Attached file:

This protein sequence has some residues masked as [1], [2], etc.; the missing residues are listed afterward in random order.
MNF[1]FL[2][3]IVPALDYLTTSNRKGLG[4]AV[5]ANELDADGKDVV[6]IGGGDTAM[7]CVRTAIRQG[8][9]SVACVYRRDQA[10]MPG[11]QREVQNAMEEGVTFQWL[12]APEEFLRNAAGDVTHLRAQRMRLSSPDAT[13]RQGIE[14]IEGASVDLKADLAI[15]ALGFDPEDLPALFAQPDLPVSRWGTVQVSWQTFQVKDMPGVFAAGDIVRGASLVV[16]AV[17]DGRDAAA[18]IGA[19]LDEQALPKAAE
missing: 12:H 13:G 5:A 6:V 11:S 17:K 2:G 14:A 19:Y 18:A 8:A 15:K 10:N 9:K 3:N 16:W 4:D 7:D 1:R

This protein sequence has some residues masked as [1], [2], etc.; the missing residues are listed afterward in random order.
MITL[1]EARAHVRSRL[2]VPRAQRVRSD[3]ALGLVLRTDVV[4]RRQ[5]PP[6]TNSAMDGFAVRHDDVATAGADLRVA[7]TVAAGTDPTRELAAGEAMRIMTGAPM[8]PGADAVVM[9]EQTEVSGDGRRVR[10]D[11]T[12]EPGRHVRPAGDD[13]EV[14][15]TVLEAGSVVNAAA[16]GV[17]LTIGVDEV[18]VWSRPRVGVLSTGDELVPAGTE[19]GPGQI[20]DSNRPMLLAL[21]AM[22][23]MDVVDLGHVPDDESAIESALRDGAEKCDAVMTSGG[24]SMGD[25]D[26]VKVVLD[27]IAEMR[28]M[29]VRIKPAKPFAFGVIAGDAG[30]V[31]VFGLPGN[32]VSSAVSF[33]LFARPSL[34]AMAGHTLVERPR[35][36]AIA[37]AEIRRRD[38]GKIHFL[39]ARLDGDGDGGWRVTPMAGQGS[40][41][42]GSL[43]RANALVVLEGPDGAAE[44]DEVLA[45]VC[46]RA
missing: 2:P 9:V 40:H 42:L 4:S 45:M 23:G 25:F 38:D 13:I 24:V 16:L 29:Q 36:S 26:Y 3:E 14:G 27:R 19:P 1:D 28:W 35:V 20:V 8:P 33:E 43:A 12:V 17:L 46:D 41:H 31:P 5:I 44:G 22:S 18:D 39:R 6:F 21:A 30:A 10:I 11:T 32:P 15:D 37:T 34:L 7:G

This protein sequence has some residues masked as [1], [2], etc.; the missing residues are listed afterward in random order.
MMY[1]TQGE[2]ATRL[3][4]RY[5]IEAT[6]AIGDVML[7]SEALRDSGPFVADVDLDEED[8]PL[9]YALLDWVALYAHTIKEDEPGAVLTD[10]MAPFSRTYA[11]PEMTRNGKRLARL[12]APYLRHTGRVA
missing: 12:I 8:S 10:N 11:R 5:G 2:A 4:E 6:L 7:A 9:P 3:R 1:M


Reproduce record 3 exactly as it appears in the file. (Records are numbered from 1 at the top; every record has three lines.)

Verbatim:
This protein sequence has some residues masked as [1], [2], etc.; the missing residues are listed afterward in random order.
MMY[1]TQGE[2]ATRL[3][4]RY[5]IEAT[6]AIGDVML[7]SEALRDSGPFVADVDLDEED[8]PL[9]YALLDWVALYAHTIKEDEPGAVLTD[10]MAPFSRTYA[11]PEMTRNGKRLARL[12]APYLRHTGRVA
missing: 12:I 8:S 10:N 11:R 5:G 2:A 4:E 6:L 7:A 9:P 3:R 1:M